To many governments grappling with soaring oil prices and growing fears about climate change, tailoring incentives to engineer a switch from oil-based fuels to those made from food seemed like a good idea.

But increasingly, there are fears that biofuels may be creating as many problems as they solve.

Oxfam says the renewable fuels are not as climate-friendly as first thought.

The international aid agency blames the biofuel policies of developed countries for a 30 per cent spike in food prices which are dragging more than 30 million extra people into poverty.

"As more science has come to light and as people have looked at this issue more carefully, I think our conclusion is that changing to biofuels in transport in countries like Australia, Europe, America is not good for the planet," says Oxfam Australia's Jeff Atkinson.

In its global report, Another Inconvenient Truth, Oxfam argues the benefits to the climate of using biofuels have been overstated.

It says many farmers have cleared further into forests and wetlands to accommodate the crops, and others have moved out of food production to make room for biofuel feedstock.

"Of course changing from petrol to biofuels in one's car is going to reduce greenhouse gas emissions but to look at the whole picture you have to look at how these biofuels are produced and where they are produced and many of them are produced in developing countries of course," Mr Atkinson said.

"But what's happening is that there is competition between fuel and food."

"Take the corn crop in the US for example, which would normally be grown for food, a lot of that is now being grown for fuel instead and factors like this of course are driving up food prices."

That rise is as much as 30 per cent, Oxfam says.

But Bob Gordon from Renewable Fuels Australia rejects the notion that biofuels are entirely responsible for the global food shortage.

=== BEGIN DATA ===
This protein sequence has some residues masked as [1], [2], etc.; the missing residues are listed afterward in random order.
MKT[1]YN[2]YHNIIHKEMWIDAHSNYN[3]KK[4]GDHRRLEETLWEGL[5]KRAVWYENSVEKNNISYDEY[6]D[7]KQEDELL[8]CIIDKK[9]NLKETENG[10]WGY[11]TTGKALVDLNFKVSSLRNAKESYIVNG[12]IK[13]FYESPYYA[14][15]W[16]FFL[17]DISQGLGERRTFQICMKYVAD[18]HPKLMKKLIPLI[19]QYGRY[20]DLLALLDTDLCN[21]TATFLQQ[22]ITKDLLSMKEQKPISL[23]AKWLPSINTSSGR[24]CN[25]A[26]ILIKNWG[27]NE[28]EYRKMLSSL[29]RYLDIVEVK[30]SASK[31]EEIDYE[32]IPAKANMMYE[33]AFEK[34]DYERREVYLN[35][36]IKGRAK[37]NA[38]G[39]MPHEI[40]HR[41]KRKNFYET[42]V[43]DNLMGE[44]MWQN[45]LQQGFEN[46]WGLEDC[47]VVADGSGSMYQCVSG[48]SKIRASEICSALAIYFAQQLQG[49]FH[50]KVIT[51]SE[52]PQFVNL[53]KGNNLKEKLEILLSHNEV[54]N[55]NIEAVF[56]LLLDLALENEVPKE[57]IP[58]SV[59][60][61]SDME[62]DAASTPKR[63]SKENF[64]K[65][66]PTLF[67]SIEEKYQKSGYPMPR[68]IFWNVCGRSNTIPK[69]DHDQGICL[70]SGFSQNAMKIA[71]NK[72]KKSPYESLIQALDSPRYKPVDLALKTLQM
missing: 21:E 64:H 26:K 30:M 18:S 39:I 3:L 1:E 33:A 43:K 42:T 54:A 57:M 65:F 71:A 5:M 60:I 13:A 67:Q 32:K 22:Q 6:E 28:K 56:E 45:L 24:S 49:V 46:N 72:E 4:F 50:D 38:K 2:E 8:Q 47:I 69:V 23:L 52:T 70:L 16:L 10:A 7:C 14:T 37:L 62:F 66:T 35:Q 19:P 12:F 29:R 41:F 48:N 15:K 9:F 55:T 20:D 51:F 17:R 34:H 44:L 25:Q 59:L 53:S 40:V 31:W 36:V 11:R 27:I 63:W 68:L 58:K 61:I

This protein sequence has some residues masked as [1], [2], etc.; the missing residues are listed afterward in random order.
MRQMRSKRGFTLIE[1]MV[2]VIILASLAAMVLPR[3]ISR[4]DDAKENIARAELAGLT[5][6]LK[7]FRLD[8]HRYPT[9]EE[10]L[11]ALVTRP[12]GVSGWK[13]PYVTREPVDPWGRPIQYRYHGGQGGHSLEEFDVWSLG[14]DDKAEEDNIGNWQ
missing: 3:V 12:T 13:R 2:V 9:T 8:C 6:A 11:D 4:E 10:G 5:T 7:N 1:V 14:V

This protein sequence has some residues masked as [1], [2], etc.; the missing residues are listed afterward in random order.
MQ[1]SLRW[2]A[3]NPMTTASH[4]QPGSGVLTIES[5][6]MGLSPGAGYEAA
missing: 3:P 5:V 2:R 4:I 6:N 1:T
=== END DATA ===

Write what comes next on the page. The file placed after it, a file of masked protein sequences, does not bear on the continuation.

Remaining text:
"It is oil that is the primary driver and you'll find that the United States, you'll find that the European governments and everybody accepts that," Mr Gordon says.

"The issue with biofuels is that we have to play it carefully if we're going to use biofuels as a fuel alternative, and only one fuel alternative."

He says the current crop of biofuels is just the first step in the transition from an oil-based economy.

"Biofuels do require land use. We need to be careful about that," Mr Gordon says.

-Adapted from a report by Ashley Hall for AM

Wednesday, June 4, 2008

Biofuels' expansion into the cerrado

I also ran into this blog which has something about the expansion of biofuels into another biome whose importance for biodiversity and indigenous peoples is being increasingly acknowledged in Brazil, the "cerrado".

Biofuels' expansion into the cerrado

I also ran into this blog which has something about the expansion of biofuels into another biome whose importance for biodiversity and indigenous peoples is being increasingly acknowledged in Brazil, the "cerrado". 

Connecting sugar and oil prices

Sorry that this one is in Portuguese.